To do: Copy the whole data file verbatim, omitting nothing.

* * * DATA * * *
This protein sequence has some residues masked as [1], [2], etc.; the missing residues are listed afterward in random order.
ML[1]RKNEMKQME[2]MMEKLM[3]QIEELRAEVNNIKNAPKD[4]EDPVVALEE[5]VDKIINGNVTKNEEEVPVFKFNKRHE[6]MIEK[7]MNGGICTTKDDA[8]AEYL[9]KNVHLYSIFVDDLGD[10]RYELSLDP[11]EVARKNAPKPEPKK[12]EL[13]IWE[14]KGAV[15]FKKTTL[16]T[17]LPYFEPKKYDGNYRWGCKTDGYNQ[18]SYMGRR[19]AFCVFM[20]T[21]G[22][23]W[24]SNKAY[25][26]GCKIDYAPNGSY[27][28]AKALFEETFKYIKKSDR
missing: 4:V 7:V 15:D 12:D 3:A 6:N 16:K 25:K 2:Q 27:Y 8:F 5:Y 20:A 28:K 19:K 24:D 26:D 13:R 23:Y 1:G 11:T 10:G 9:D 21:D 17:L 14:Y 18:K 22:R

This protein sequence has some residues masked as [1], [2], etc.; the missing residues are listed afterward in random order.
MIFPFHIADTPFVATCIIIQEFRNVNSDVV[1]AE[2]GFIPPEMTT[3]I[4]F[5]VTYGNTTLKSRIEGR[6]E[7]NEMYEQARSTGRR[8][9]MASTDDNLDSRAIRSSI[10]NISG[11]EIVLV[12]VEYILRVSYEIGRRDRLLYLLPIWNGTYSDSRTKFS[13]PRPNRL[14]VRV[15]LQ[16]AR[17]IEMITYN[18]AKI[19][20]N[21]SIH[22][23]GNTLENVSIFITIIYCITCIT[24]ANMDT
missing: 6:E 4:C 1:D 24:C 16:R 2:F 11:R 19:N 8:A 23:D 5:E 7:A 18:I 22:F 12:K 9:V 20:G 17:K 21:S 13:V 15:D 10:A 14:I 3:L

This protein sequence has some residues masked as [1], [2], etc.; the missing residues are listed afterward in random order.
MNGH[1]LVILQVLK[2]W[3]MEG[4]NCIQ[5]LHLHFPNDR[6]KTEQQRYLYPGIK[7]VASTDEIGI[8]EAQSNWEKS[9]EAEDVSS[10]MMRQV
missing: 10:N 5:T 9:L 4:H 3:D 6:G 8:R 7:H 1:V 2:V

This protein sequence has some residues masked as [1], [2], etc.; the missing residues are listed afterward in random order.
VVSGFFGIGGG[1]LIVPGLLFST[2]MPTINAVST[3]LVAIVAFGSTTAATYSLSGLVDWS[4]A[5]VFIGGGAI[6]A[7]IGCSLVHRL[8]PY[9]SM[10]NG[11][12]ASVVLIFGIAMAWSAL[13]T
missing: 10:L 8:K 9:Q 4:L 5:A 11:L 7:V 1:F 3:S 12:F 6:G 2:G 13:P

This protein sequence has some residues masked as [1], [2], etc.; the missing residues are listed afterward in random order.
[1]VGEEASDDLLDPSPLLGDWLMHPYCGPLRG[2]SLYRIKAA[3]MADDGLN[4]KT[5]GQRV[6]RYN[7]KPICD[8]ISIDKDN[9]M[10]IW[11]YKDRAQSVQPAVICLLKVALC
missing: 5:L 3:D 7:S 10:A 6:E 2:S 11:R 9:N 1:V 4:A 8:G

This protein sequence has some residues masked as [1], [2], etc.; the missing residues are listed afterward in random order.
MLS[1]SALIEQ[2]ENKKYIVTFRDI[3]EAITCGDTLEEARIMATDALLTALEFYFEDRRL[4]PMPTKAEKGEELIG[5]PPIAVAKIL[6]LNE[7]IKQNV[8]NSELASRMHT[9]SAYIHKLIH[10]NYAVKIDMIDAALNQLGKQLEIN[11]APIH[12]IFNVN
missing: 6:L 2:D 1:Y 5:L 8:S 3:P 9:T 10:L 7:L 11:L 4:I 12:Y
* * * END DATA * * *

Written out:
This protein sequence has some residues masked as [1], [2], etc.; the missing residues are listed afterward in random order.
ML[1]RKNEMKQME[2]MMEKLM[3]QIEELRAEVNNIKNAPKD[4]EDPVVALEE[5]VDKIINGNVTKNEEEVPVFKFNKRHE[6]MIEK[7]MNGGICTTKDDA[8]AEYL[9]KNVHLYSIFVDDLGD[10]RYELSLDP[11]EVARKNAPKPEPKK[12]EL[13]IWE[14]KGAV[15]FKKTTL[16]T[17]LPYFEPKKYDGNYRWGCKTDGYNQ[18]SYMGRR[19]AFCVFM[20]T[21]G[22][23]W[24]SNKAY[25][26]GCKIDYAPNGSY[27][28]AKALFEETFKYIKKSDR
missing: 4:V 7:V 15:D 12:D 3:A 6:N 16:K 25:K 2:Q 27:Y 8:F 5:Y 20:A 28:K 19:K 24:D 26:D 13:R 23:Y 1:G 11:T 10:G 9:D 21:D 17:L 14:Y 18:K 22:R

This protein sequence has some residues masked as [1], [2], etc.; the missing residues are listed afterward in random order.
MIFPFHIADTPFVATCIIIQEFRNVNSDVV[1]AE[2]GFIPPEMTT[3]I[4]F[5]VTYGNTTLKSRIEGR[6]E[7]NEMYEQARSTGRR[8][9]MASTDDNLDSRAIRSSI[10]NISG[11]EIVLV[12]VEYILRVSYEIGRRDRLLYLLPIWNGTYSDSRTKFS[13]PRPNRL[14]VRV[15]LQ[16]AR[17]IEMITYN[18]AKI[19][20]N[21]SIH[22][23]GNTLENVSIFITIIYCITCIT[24]ANMDT
missing: 6:E 4:C 1:D 24:C 16:R 2:F 11:R 19:N 8:A 23:D 5:E 7:A 18:I 22:F 12:K 9:V 20:G 17:K 21:S 13:V 15:D 10:A 14:I 3:L

This protein sequence has some residues masked as [1], [2], etc.; the missing residues are listed afterward in random order.
MNGH[1]LVILQVLK[2]W[3]MEG[4]NCIQ[5]LHLHFPNDR[6]KTEQQRYLYPGIK[7]VASTDEIGI[8]EAQSNWEKS[9]EAEDVSS[10]MMRQV
missing: 10:N 5:T 9:L 4:H 3:D 6:G 8:R 7:H 1:V 2:V

This protein sequence has some residues masked as [1], [2], etc.; the missing residues are listed afterward in random order.
VVSGFFGIGGG[1]LIVPGLLFST[2]MPTINAVST[3]LVAIVAFGSTTAATYSLSGLVDWS[4]A[5]VFIGGGAI[6]A[7]IGCSLVHRL[8]PY[9]SM[10]NG[11][12]ASVVLIFGIAMAWSAL[13]T
missing: 10:L 8:K 9:Q 4:L 5:A 11:L 7:V 1:F 3:S 12:F 6:G 2:G 13:P

This protein sequence has some residues masked as [1], [2], etc.; the missing residues are listed afterward in random order.
[1]VGEEASDDLLDPSPLLGDWLMHPYCGPLRG[2]SLYRIKAA[3]MADDGLN[4]KT[5]GQRV[6]RYN[7]KPICD[8]ISIDKDN[9]M[10]IW[11]YKDRAQSVQPAVICLLKVALC
missing: 5:L 3:D 7:S 10:A 6:E 2:S 11:R 9:N 1:V 4:A 8:G

This protein sequence has some residues masked as [1], [2], etc.; the missing residues are listed afterward in random order.
MLS[1]SALIEQ[2]ENKKYIVTFRDI[3]EAITCGDTLEEARIMATDALLTALEFYFEDRRL[4]PMPTKAEKGEELIG[5]PPIAVAKIL[6]LNE[7]IKQNV[8]NSELASRMHT[9]SAYIHKLIH[10]NYAVKIDMIDAALNQLGKQLEIN[11]APIH[12]IFNVN
missing: 6:L 2:D 1:Y 5:L 8:S 3:P 9:T 10:L 7:L 11:L 4:I 12:Y